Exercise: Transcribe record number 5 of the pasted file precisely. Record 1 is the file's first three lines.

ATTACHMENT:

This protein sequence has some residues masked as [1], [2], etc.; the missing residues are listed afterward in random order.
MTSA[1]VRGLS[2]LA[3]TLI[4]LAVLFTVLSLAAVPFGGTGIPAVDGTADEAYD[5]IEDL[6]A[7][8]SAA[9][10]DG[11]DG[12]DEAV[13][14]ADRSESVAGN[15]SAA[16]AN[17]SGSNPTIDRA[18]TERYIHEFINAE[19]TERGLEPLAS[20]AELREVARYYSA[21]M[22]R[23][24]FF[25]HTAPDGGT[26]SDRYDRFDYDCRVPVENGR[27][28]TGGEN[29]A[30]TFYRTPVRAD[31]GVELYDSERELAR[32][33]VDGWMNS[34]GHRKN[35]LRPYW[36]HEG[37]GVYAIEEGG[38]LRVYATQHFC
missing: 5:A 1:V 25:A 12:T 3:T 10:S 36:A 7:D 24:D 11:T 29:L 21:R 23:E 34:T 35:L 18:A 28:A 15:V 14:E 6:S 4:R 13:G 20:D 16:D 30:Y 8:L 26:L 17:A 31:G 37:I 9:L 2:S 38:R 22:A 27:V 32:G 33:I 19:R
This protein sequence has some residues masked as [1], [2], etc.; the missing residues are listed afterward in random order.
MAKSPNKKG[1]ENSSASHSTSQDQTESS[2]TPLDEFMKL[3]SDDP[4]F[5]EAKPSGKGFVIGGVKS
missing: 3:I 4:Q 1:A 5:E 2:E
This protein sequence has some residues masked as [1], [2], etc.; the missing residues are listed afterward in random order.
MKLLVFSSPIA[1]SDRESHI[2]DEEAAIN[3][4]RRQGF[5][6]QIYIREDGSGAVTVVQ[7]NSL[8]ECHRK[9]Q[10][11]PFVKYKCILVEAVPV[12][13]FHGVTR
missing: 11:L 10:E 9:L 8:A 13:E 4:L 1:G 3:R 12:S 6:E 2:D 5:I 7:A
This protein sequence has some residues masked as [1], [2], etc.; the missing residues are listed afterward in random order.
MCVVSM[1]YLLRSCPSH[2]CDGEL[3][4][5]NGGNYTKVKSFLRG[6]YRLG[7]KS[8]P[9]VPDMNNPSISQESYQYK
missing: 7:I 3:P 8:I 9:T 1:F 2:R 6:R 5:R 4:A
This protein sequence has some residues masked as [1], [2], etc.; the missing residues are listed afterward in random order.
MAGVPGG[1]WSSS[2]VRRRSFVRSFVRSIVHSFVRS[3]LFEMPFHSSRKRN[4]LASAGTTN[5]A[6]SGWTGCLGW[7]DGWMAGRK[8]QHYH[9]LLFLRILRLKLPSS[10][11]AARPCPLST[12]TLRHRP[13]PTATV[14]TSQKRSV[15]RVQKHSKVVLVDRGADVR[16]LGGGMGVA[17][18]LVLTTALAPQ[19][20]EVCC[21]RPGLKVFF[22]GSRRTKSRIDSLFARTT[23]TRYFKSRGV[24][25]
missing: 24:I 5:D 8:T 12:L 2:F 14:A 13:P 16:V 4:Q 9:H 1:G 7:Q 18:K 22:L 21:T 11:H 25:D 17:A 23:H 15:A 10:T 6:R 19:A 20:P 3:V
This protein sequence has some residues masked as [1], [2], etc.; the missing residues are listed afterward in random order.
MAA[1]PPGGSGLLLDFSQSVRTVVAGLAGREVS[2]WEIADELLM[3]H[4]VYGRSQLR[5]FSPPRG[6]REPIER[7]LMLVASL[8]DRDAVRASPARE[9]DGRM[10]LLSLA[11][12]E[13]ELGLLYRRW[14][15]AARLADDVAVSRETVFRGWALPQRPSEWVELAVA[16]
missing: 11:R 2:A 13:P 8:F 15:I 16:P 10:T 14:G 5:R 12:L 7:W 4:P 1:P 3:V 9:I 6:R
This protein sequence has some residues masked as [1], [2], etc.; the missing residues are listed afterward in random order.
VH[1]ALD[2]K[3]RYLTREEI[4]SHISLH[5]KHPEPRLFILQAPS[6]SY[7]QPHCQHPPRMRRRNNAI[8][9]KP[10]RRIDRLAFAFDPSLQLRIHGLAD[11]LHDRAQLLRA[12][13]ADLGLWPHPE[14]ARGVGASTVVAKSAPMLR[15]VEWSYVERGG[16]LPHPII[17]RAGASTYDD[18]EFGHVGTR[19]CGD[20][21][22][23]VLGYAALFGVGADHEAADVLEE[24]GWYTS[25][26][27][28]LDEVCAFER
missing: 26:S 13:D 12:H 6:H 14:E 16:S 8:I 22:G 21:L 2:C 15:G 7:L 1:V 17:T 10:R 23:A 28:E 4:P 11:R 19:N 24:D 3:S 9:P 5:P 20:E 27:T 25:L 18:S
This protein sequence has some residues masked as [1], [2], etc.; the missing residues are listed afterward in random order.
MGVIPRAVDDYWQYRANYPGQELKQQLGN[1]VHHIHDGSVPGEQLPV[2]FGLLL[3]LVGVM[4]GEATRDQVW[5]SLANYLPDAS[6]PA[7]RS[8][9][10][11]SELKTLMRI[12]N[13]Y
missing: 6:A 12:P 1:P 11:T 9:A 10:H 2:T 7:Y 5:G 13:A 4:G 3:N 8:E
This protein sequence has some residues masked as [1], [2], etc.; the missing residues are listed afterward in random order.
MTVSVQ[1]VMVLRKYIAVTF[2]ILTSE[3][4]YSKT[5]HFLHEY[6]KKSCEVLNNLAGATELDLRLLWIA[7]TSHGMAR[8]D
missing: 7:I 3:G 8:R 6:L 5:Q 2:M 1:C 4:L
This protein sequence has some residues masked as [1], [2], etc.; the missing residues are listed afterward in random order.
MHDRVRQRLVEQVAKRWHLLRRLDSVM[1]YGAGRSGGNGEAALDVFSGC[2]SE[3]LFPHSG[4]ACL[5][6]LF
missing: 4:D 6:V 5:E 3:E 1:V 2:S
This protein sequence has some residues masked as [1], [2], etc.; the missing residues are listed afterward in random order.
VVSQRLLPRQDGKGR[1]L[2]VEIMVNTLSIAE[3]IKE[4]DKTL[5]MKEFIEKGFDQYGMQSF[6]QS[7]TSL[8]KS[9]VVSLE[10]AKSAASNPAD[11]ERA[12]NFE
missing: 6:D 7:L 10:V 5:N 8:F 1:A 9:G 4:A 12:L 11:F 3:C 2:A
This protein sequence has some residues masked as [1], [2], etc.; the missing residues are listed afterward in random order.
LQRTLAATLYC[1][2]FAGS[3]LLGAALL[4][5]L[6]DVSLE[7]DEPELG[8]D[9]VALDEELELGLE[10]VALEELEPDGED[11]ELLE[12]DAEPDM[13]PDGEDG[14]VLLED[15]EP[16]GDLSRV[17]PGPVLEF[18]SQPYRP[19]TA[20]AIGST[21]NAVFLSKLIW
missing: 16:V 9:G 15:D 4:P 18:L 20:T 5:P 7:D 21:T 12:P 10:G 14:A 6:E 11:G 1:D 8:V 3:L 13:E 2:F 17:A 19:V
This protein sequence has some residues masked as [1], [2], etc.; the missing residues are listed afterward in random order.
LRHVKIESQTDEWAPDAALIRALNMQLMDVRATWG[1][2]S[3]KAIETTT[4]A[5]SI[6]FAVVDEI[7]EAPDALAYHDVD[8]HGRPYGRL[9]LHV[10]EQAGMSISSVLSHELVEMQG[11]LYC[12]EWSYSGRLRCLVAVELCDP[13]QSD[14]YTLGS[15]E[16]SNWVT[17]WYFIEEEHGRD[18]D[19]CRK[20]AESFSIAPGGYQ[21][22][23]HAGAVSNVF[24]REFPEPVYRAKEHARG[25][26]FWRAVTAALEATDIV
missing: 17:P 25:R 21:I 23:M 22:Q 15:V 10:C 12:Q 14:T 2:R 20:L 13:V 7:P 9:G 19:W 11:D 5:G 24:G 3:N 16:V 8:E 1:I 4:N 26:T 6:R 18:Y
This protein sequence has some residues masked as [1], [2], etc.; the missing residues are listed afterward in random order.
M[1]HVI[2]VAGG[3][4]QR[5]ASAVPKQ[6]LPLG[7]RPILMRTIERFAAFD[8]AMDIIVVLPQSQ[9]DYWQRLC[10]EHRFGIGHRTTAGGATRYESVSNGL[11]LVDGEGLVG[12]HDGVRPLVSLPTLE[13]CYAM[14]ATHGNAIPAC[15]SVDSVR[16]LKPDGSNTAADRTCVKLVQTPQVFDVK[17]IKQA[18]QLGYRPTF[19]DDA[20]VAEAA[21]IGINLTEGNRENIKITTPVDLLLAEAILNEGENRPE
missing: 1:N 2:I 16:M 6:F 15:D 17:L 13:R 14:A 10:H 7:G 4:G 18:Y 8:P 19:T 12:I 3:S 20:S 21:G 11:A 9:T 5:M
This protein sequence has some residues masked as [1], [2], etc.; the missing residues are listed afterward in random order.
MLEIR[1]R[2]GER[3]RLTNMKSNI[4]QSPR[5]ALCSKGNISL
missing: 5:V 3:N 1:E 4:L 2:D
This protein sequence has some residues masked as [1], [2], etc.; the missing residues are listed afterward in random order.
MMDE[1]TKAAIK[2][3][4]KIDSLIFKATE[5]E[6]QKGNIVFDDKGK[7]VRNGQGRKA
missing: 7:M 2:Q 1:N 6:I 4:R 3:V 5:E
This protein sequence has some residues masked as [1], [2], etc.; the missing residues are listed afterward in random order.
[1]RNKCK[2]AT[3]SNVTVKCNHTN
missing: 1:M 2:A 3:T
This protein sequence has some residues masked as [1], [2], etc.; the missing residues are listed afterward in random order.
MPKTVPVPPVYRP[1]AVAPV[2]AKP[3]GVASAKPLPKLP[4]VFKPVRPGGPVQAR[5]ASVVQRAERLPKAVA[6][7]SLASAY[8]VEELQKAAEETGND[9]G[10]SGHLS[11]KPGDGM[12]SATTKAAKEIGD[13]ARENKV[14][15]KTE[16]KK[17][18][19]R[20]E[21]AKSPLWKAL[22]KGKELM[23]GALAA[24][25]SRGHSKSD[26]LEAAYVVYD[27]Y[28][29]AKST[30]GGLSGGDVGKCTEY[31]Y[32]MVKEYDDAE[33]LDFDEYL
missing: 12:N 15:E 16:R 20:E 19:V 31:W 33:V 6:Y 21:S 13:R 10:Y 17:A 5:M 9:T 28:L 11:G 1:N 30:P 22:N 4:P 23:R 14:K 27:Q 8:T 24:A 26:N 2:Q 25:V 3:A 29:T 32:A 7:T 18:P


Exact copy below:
This protein sequence has some residues masked as [1], [2], etc.; the missing residues are listed afterward in random order.
MAGVPGG[1]WSSS[2]VRRRSFVRSFVRSIVHSFVRS[3]LFEMPFHSSRKRN[4]LASAGTTN[5]A[6]SGWTGCLGW[7]DGWMAGRK[8]QHYH[9]LLFLRILRLKLPSS[10][11]AARPCPLST[12]TLRHRP[13]PTATV[14]TSQKRSV[15]RVQKHSKVVLVDRGADVR[16]LGGGMGVA[17][18]LVLTTALAPQ[19][20]EVCC[21]RPGLKVFF[22]GSRRTKSRIDSLFARTT[23]TRYFKSRGV[24][25]
missing: 24:I 5:D 8:T 12:L 2:F 14:A 13:P 16:V 4:Q 9:H 1:G 7:Q 18:K 22:L 21:T 11:H 25:D 17:A 23:H 15:A 10:T 6:R 19:A 20:P 3:V